For 413 days, no visitors clicked through the turnstiles of  Disney's (NYSE:DIS) original theme park. And even after the Disneyland resort in California reopened on April 30, admissions were limited to that state's residents.

But there's finally a light at the end of the Space Mountain tunnel for fans living in the other 49 states -- or anywhere else on the planet. The world's largest theme park operator announced on Wednesday that it will allow all guests into its gated attractions in Anaheim starting on June 15. 

Donald Duck sweeping up Main Street U.S.A.  in Disneyland.

Image source: Disney.

State of mind 

Disney is a well-diversified media company, but its theme parks are a key part of its operations most of the time. In the company's fiscal 2019, the business segment that includes its global portfolio of theme parks accounted for 38% of total revenue and 45% of operating profits.

Naturally, it was a different story over the past year, when the pandemic required it to temporarily shutter those theme parks. Even now as they reopen -- only Disneyland Paris remains closed, and it's due to come back on June 17 -- the popular destinations are limiting guest counts and paring back ride capacities to allow for more social distancing. In short, don't book a trip to Southern California next month expecting to visit Disneyland without securing your tickets and park reservations first. 

Disneyland in California initially restricted its visitor counts to 25% of its normal capacity. That's a sweet deal for the guests who get in -- they can enjoy a day at the theme park with reasonable wait times for attractions. But it's not so sweet for shareholders. Disney's Parks Experiences and Products segment hasn't returned to  profitability yet, though at least in Florida, Disney World is no longer losing as much money as it was when the park was closed.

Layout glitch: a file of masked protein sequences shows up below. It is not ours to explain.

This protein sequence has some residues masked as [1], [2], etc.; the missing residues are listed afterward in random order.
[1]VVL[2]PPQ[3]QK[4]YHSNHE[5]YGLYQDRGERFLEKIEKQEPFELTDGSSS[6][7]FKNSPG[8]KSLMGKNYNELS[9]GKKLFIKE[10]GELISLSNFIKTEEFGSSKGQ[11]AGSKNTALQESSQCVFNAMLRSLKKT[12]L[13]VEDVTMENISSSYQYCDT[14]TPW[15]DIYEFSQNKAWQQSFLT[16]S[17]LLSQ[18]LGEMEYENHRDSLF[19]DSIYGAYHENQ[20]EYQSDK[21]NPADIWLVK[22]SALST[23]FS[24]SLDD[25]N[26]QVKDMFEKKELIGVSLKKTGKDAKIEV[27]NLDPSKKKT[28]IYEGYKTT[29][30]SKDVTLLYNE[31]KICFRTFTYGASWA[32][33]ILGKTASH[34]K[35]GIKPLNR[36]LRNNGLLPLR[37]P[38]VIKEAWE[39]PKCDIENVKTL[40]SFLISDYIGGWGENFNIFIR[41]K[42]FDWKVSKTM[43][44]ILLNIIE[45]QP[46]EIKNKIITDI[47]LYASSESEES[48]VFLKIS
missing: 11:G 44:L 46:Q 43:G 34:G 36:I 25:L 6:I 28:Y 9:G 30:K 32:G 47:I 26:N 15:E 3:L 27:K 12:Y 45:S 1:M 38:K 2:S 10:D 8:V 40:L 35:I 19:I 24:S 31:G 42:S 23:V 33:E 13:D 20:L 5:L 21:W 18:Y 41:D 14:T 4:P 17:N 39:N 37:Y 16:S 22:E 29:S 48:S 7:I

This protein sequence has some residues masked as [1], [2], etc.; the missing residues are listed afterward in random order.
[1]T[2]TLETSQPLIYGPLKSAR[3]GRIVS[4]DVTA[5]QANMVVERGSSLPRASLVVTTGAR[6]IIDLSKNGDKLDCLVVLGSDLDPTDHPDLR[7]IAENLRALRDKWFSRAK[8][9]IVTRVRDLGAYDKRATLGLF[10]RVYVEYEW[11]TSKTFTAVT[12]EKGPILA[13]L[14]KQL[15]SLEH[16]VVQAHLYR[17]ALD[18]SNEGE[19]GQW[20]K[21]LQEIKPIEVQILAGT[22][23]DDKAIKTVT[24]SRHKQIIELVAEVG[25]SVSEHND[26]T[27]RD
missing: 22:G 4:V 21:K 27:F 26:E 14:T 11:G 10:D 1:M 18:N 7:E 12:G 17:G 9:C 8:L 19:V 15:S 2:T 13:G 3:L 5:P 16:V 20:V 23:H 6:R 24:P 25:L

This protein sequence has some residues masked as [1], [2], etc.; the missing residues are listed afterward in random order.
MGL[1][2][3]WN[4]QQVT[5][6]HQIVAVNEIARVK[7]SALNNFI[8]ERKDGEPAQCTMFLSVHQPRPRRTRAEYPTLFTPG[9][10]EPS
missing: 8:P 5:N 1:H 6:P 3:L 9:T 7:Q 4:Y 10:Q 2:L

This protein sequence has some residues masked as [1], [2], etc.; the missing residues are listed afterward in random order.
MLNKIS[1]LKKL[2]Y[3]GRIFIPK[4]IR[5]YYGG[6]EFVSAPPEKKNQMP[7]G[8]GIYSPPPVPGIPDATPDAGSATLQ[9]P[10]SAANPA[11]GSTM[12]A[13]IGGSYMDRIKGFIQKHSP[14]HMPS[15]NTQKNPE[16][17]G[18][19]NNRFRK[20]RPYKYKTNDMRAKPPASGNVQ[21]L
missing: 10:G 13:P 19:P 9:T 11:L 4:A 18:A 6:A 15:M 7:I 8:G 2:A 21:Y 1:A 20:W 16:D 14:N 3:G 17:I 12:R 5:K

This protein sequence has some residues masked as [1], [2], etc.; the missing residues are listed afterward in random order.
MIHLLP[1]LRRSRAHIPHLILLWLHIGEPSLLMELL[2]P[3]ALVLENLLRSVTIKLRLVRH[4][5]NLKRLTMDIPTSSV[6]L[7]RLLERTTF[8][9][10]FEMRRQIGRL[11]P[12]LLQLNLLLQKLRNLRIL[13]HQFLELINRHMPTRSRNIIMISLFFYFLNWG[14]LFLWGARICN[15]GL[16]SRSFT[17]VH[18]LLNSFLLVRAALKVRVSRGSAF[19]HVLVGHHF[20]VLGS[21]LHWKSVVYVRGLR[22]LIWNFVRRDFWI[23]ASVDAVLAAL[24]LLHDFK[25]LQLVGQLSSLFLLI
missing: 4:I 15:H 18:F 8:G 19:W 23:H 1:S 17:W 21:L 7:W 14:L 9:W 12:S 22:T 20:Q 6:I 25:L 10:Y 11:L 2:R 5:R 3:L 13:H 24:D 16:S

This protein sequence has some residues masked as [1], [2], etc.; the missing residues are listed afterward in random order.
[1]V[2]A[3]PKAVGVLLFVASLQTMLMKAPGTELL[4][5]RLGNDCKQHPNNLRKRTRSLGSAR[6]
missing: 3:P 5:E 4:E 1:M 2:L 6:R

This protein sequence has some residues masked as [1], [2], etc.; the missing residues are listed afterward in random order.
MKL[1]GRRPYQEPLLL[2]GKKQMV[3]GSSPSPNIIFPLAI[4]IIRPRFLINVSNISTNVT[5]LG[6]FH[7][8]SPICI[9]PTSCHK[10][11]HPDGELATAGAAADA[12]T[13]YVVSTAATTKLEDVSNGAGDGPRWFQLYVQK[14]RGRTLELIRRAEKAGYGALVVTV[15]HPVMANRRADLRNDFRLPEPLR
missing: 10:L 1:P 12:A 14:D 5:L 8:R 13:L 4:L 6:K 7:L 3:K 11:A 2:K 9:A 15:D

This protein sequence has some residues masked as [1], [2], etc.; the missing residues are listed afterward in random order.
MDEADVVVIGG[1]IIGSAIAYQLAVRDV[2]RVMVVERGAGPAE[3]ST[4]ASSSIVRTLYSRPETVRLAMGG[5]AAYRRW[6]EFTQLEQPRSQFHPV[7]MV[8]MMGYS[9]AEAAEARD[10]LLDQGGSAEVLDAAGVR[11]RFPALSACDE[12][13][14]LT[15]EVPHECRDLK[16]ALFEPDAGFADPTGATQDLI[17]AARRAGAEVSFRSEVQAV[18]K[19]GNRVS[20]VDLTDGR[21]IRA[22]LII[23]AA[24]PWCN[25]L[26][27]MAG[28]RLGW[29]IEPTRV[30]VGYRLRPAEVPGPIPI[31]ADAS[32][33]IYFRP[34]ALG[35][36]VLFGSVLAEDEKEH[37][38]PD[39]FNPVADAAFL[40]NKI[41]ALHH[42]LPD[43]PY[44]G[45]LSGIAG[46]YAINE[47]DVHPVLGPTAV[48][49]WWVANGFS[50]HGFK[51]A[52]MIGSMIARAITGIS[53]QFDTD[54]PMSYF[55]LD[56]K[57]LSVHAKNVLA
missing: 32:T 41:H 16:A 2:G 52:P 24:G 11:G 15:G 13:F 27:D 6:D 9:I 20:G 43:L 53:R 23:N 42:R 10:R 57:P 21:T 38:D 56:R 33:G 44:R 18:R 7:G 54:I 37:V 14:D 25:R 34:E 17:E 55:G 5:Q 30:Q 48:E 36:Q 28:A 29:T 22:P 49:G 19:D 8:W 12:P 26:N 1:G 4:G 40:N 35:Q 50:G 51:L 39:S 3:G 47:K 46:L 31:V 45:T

Things will get better from here. The Orlando park went from an initial capacity of 25% to 35% a few months after reopening. CEO Bob Chapek recently said that Disney World's daily admissions are now being capped at a level that's above 35% of normal capacity, but he didn't reveal the actual number of daily park reservations that the Florida resort is offering. 

The timing couldn't be better for these two coastal resorts to be easing up on restrictions. We're heading into the summer travel season, which has always been a busy time of the year for Disney's theme parks. Now, with people itching to get away from home -- and in many cases, ready to spend the money they were unable to use on summer getaways last year -- premium-priced destinations like Disneyland and Disney World are obvious candidates to benefit.

A trip to Disneyland this summer was still going to be a hard sell for folks in much of the country, but once June 15 rolls around and people can walk through its gates without having to brandish a California state ID, we can expect a wave of ticket-buying and reservation-booking for the park's on-site resorts.

Disney shares recently took a hit after the media giant posted disappointing Disney+ subscriber growth. So it should be comforting for investors to see another revenue stream start picking up some of the financial load in the next couple of quarters. 

This article represents the opinion of the writer, who may disagree with the “official” recommendation position of a Motley Fool premium advisory service. We’re motley! Questioning an investing thesis -- even one of our own -- helps us all think critically about investing and make decisions that help us become smarter, happier, and richer.